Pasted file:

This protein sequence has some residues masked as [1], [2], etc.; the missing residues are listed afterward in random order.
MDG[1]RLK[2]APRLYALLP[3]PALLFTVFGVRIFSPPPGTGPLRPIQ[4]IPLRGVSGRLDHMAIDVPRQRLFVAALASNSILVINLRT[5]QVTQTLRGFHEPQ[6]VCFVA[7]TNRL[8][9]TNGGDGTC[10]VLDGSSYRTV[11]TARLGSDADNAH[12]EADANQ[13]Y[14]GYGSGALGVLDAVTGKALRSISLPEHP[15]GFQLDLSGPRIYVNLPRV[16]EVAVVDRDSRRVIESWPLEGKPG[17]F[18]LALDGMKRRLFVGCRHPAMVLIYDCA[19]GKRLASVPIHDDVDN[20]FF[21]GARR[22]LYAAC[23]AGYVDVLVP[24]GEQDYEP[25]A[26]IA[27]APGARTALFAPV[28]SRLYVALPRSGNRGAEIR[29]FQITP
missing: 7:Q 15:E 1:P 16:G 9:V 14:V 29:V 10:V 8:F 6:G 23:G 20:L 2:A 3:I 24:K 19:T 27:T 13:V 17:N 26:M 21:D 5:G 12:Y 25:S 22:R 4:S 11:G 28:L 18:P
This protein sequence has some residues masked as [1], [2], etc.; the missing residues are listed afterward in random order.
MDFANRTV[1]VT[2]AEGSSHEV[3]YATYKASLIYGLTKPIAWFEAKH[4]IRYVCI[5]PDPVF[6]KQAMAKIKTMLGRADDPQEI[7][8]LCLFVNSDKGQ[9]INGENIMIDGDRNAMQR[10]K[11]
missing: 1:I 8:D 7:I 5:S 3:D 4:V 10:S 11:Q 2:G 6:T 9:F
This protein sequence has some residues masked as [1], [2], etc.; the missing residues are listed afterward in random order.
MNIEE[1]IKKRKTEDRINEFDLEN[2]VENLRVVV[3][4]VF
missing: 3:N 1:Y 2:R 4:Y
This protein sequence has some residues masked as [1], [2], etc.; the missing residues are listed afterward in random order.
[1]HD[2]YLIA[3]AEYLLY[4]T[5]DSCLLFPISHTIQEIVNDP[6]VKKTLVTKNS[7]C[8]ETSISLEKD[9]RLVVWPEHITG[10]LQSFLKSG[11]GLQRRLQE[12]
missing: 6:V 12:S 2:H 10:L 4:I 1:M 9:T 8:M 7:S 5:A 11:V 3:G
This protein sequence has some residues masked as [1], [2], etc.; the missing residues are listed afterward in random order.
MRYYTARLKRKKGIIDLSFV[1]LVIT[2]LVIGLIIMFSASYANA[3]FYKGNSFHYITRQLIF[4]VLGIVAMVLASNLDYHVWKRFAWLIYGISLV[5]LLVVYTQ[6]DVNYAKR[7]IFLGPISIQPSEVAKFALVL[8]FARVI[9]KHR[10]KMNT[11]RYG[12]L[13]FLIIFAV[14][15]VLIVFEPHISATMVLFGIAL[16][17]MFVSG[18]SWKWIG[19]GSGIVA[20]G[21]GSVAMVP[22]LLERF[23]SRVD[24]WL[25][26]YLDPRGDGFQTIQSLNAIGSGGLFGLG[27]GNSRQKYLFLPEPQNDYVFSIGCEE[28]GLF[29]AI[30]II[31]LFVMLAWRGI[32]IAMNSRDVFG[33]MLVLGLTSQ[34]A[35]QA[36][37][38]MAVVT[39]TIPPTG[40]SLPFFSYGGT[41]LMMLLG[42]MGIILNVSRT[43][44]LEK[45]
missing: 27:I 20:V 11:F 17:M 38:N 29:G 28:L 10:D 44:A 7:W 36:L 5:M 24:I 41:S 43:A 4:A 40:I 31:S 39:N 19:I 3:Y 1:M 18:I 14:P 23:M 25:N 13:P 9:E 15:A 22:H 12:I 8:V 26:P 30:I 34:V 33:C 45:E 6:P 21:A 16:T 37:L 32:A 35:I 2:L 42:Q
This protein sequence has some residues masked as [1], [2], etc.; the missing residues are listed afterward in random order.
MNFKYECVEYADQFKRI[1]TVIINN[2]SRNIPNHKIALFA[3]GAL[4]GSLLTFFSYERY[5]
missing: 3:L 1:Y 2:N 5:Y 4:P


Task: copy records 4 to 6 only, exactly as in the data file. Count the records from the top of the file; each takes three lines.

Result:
This protein sequence has some residues masked as [1], [2], etc.; the missing residues are listed afterward in random order.
[1]HD[2]YLIA[3]AEYLLY[4]T[5]DSCLLFPISHTIQEIVNDP[6]VKKTLVTKNS[7]C[8]ETSISLEKD[9]RLVVWPEHITG[10]LQSFLKSG[11]GLQRRLQE[12]
missing: 6:V 12:S 2:H 10:L 4:I 1:M 9:T 8:M 7:S 5:A 11:V 3:G
This protein sequence has some residues masked as [1], [2], etc.; the missing residues are listed afterward in random order.
MRYYTARLKRKKGIIDLSFV[1]LVIT[2]LVIGLIIMFSASYANA[3]FYKGNSFHYITRQLIF[4]VLGIVAMVLASNLDYHVWKRFAWLIYGISLV[5]LLVVYTQ[6]DVNYAKR[7]IFLGPISIQPSEVAKFALVL[8]FARVI[9]KHR[10]KMNT[11]RYG[12]L[13]FLIIFAV[14][15]VLIVFEPHISATMVLFGIAL[16][17]MFVSG[18]SWKWIG[19]GSGIVA[20]G[21]GSVAMVP[22]LLERF[23]SRVD[24]WL[25][26]YLDPRGDGFQTIQSLNAIGSGGLFGLG[27]GNSRQKYLFLPEPQNDYVFSIGCEE[28]GLF[29]AI[30]II[31]LFVMLAWRGI[32]IAMNSRDVFG[33]MLVLGLTSQ[34]A[35]QA[36][37][38]MAVVT[39]TIPPTG[40]SLPFFSYGGT[41]LMMLLG[42]MGIILNVSRT[43][44]LEK[45]
missing: 27:I 20:V 11:F 17:M 38:N 29:G 28:L 10:D 44:A 7:W 36:L 5:M 24:I 41:S 43:A 4:A 40:I 31:S 39:N 19:I 3:Y 1:M 18:I 14:P 23:M 25:N 13:P 9:E 15:A 22:H 12:I 8:V 26:P 30:I 34:V 33:C 45:E 6:P 21:A 16:T 37:L 32:A 35:I 2:L 42:Q
This protein sequence has some residues masked as [1], [2], etc.; the missing residues are listed afterward in random order.
MNFKYECVEYADQFKRI[1]TVIINN[2]SRNIPNHKIALFA[3]GAL[4]GSLLTFFSYERY[5]
missing: 3:L 1:Y 2:N 5:Y 4:P